The Cynosa v2 has the the same plastic enclosure with the matte black finish. While it is an attractive looking case, it isn’t the strongest build ever, as the keyboard felt quite bendy and creaky when holding it in my hands, but for general use it held up just fine. Unless you’re very heavy handed, the case won’t bend during general use. Not the best for keyboard rage though! In addition to cable routing, there are four rubber feet on the bottom, and also dual fold outs at that will give you 6 or 9 degrees of tilt. This is a nice feature, as you can set the keyboard to your desired level. These are the same ABS keycaps of the Chroma and Lite versions. While ABS is to be expected at this budget price, I’ve never been a fan of the smooth finish Razer go for. These keycaps attract fingermarks and dust quite easily, and I definitely prefer the grainy ABS finish. The board is also spill-resistant, so it will survive a few episodes of coffee spillage.
One area where you know a Razer keyboard won’t disappoint is aesthetics. The Cynosa v2 is absolutely stunning with its matte black case and vibrant Chroma RGB backlighting. On top of that, the Razer font looks very elegant and professional. This is by far my favourite font and lettering style of any keyboard. The size and thickness is just perfect on the alphanumerics and modifier keys. They even manage to make the Fn icons look good. The end result is a very clean look with no clutter. The Chroma RGB backlighting is obviously a big attraction of the Cynosa series, and pictures just don’t do it any justice. You have to experience this for yourself. This really is some of the most vibrant and smooth backlighting I’ve seen. The RGB shines through very nicely, and the plastic plungers don’t block any of the light, which is sometimes the case with membrane boards. The underglow literally makes it look like the keycaps are floating, and the keyboard really has that wow factor.
There are 11 colour modes accessible with the software, and you can also activate the Visualiser to sync the RGB with games and audio. If that doesn’t satisfy your RGB needs, you can fire up Chroma Studio, where you can create your own RGB modes. Here you can layer different RGB effects on top of each other, choose individual keys or key groupings, and even import modes that others created. When the Visualiser is activated, the Chroma RGB is integrated into games for a more immersive experience. This basically means that the backlighting will react to in-game events. There is an official list of supported games, and the software will automatically integrate if you have any of these installed on your machine. You can also download third party software for non-supported games, for example Gamedog works with CSGO and DOTA. The Chroma visualizer will also react to any audio being played through your device. You have full control over the behaviour of the visualiser, with the options of setting the background and visualisation mode.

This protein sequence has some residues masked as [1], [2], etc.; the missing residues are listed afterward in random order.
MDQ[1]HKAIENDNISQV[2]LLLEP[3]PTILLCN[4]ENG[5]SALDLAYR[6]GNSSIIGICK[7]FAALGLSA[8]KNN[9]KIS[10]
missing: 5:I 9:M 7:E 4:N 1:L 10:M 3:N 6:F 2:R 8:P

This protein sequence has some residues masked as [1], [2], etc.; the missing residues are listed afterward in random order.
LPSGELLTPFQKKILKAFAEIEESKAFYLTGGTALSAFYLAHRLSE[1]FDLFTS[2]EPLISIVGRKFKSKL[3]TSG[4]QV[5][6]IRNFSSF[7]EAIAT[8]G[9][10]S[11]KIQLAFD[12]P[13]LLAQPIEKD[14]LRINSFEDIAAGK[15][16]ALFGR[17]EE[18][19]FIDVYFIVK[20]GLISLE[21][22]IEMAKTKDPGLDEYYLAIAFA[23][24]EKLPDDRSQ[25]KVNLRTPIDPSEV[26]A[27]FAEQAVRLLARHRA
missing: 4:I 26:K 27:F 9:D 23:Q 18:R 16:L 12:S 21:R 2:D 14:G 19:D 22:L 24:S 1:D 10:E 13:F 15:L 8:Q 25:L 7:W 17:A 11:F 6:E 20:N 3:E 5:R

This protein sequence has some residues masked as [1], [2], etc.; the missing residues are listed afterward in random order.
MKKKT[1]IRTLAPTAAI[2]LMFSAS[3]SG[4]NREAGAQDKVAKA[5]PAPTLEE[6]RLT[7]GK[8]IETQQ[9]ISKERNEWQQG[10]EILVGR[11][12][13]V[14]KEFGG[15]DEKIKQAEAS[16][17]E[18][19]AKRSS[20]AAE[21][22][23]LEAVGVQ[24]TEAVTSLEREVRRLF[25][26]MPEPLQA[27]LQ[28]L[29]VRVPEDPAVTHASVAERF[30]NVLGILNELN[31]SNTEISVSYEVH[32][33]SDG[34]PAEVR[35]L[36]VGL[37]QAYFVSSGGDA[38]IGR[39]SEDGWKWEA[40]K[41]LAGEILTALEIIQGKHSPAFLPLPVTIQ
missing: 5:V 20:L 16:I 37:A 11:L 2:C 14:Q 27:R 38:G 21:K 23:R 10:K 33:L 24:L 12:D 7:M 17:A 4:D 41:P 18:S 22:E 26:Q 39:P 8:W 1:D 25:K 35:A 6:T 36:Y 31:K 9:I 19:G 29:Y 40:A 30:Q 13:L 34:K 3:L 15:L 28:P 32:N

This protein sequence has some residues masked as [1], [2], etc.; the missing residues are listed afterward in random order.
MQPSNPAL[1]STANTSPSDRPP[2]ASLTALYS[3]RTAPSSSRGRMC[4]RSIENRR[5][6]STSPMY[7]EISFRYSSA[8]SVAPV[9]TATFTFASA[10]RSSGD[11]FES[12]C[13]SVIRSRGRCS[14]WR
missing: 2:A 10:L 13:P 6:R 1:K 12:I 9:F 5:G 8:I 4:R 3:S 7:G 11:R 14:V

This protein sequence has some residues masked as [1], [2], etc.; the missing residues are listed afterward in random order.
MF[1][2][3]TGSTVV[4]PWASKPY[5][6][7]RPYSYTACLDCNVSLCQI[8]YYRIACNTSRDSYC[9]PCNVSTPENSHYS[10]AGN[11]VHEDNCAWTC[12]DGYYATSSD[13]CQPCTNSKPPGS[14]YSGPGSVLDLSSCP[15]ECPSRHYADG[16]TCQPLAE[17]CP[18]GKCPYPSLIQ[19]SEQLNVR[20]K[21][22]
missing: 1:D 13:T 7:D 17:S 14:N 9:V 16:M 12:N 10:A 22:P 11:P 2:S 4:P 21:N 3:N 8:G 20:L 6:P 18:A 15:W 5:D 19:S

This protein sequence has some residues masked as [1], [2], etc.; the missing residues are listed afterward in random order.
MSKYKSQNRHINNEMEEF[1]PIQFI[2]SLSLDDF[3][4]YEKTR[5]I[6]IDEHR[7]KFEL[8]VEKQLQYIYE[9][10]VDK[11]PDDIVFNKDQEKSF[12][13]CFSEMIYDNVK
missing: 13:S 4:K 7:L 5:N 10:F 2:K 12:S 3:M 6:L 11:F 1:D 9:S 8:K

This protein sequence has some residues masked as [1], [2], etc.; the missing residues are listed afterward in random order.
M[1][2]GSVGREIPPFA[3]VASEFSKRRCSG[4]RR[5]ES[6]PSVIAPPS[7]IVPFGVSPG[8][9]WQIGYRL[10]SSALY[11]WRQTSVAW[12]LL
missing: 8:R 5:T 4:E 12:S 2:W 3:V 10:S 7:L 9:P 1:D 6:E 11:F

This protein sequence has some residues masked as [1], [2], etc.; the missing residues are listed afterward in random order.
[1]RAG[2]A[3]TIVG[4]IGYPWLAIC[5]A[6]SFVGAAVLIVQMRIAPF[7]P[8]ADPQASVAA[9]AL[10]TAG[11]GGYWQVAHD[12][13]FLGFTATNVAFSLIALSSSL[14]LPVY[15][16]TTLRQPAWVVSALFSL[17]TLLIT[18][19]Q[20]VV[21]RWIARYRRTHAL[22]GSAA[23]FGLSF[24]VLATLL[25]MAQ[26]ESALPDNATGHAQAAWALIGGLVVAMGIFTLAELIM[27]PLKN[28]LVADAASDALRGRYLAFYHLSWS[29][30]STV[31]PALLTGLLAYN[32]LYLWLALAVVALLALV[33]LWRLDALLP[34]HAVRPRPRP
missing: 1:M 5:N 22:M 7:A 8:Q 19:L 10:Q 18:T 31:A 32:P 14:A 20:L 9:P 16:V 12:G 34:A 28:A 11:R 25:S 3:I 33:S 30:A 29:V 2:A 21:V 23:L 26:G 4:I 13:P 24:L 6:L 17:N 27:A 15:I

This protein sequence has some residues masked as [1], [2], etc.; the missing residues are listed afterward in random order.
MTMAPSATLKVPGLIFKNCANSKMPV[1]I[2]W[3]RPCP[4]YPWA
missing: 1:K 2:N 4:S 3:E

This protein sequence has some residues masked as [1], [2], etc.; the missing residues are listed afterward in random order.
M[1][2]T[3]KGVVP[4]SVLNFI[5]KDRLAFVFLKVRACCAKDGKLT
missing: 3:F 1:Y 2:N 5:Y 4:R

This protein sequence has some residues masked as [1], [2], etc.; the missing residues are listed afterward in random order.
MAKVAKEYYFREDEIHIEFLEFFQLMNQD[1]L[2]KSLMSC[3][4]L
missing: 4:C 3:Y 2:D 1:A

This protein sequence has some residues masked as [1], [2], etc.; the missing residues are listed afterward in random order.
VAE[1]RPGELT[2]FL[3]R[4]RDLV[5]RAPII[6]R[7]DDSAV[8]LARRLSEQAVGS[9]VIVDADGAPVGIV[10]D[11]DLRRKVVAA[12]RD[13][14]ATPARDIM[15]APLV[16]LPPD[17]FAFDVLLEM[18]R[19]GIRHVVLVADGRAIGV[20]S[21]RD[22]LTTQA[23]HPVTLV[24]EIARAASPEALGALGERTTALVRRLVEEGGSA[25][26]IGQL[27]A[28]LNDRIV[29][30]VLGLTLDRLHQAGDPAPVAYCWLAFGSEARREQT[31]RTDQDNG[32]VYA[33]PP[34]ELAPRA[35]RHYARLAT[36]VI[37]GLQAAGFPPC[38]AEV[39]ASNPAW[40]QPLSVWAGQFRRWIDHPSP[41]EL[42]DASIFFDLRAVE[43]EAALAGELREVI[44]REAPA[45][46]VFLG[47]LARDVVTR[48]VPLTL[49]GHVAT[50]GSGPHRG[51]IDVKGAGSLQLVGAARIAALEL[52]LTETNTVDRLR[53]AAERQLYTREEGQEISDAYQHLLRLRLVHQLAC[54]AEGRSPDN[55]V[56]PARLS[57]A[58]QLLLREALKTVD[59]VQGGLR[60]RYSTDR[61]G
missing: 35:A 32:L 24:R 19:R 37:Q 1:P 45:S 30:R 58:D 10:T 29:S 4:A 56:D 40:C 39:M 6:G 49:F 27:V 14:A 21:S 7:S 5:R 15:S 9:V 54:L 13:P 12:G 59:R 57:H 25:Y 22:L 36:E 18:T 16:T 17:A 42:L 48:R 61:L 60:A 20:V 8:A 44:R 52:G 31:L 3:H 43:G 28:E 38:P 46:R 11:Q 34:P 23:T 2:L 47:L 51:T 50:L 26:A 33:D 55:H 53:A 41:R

Although the software can be a little intimidating due to its complexity, it’s very useful once you get the hang of it. There is comprehensive single key remapping, including multimedia, macros and program launch. Hypershift gives you complete control over the Fn layer, so you can map your own Fn layer. This is a very powerful feature. Razer Chroma also works with Nanoleaf and Philips Hue, so you can do full home integration for an even more immersive experience. You can also add voice control with the Alexa module.
So in summary, the Cynosa v2 is another solid offering in the Cynosa line-up. At $60 it’s a very attractive prospect, especially if you’re looking for an entry level gaming keyboard, and you’re not quite ready to fork out over $100 for a mech yet. The v2 has just enough extra features to make it worth upgrading from the Chroma.